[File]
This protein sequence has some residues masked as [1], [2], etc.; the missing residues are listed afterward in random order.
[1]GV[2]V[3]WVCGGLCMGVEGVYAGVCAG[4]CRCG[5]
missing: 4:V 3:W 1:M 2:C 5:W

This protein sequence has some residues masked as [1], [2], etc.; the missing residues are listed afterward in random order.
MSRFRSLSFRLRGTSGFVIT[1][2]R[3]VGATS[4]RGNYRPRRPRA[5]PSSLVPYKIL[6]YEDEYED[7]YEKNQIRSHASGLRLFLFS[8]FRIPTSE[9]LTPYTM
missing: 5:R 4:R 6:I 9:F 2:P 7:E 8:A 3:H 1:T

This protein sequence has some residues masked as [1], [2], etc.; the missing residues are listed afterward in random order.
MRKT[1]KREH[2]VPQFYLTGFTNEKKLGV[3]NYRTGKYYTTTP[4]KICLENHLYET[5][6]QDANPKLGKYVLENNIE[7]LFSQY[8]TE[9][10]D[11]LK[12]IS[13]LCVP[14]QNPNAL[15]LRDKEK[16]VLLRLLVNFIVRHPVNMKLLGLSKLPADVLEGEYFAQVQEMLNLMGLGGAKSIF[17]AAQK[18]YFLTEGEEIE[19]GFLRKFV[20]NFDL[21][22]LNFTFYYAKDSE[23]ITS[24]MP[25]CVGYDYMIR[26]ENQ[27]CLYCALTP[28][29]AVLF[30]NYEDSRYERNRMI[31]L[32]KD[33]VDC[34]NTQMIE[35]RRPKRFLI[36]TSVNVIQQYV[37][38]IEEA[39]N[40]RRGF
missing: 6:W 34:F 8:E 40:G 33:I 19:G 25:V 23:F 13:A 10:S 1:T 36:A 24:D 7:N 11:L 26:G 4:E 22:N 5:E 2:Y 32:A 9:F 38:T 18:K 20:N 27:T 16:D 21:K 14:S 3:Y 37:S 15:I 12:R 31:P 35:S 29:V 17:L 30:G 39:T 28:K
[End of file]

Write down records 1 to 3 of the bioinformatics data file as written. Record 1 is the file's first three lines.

This protein sequence has some residues masked as [1], [2], etc.; the missing residues are listed afterward in random order.
[1]GV[2]V[3]WVCGGLCMGVEGVYAGVCAG[4]CRCG[5]
missing: 4:V 3:W 1:M 2:C 5:W

This protein sequence has some residues masked as [1], [2], etc.; the missing residues are listed afterward in random order.
MSRFRSLSFRLRGTSGFVIT[1][2]R[3]VGATS[4]RGNYRPRRPRA[5]PSSLVPYKIL[6]YEDEYED[7]YEKNQIRSHASGLRLFLFS[8]FRIPTSE[9]LTPYTM
missing: 5:R 4:R 6:I 9:F 2:P 7:E 8:A 3:H 1:T

This protein sequence has some residues masked as [1], [2], etc.; the missing residues are listed afterward in random order.
MRKT[1]KREH[2]VPQFYLTGFTNEKKLGV[3]NYRTGKYYTTTP[4]KICLENHLYET[5][6]QDANPKLGKYVLENNIE[7]LFSQY[8]TE[9][10]D[11]LK[12]IS[13]LCVP[14]QNPNAL[15]LRDKEK[16]VLLRLLVNFIVRHPVNMKLLGLSKLPADVLEGEYFAQVQEMLNLMGLGGAKSIF[17]AAQK[18]YFLTEGEEIE[19]GFLRKFV[20]NFDL[21][22]LNFTFYYAKDSE[23]ITS[24]MP[25]CVGYDYMIR[26]ENQ[27]CLYCALTP[28][29]AVLF[30]NYEDSRYERNRMI[31]L[32]KD[33]VDC[34]NTQMIE[35]RRPKRFLI[36]TSVNVIQQYV[37][38]IEEA[39]N[40]RRGF
missing: 6:W 34:F 8:E 40:G 33:I 19:G 25:V 23:F 13:A 10:S 1:T 36:A 24:D 7:N 11:L 26:G 4:E 22:N 5:E 2:Y 32:A 9:F 38:T 18:K 20:N 27:T 16:D 21:K 14:S 3:Y 37:S 15:I 12:R 31:P 35:S 29:V 17:L 30:G 39:T 28:K